10 best women's sunglasses

In the shade: 10 best women's sunglasses

From luxury bespoke eyewear to fun festival sunnies, we round up the shades to be seen in this summer
Germany vs Argentina World Cup 2014: Lionel Messi? Javier Mascherano is key for Argentina...

World Cup final: Messi? Mascherano is key for Argentina...

No 10 is always centre of attention but Barça team-mate is just as crucial to finalists’ hopes
Siobhan-Marie O’Connor: Swimmer knows she needs Glasgow joy on road to Rio

Siobhan-Marie O’Connor: Swimmer needs Glasgow joy on road to Rio

18-year-old says this month’s Commonwealth Games are a key staging post in her career before time slips away
The true Gaza back-story that the Israelis aren’t telling this week

The true Gaza back-story that the Israelis aren’t telling this week

A future Palestine state will have no borders and be an enclave within Israel, surrounded on all sides by Israeli-held territory, says Robert Fisk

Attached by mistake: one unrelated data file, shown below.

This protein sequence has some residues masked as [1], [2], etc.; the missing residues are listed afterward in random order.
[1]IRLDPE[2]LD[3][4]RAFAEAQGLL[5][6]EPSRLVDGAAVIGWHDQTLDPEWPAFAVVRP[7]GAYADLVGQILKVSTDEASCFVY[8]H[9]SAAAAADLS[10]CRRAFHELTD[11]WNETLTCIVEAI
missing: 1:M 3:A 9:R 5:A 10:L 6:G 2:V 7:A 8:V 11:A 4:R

A History of the First World War in 100 Moments: The German people demand an end to the fighting

A History of the First World War in 100 Moments

The German people demand an end to the fighting
New play by Oscar Wilde's grandson reveals what the Irish wit said at his trials

New play reveals what Oscar Wilde said at trials

For a century, what Wilde actually said at his trials was a mystery. But the recent discovery of shorthand notes changed that. Now his grandson Merlin Holland has turned them into a play
Can scientists save the world's sea life from

Can scientists save our sea life?

By the end of the century, the only living things left in our oceans could be plankton and jellyfish. Alex Renton meets the scientists who are trying to turn the tide
Richard III, Trafalgar Studios, review: Martin Freeman gives highly intelligent performance

Richard III review

Martin Freeman’s psychotic monarch is big on mockery but wanting in malice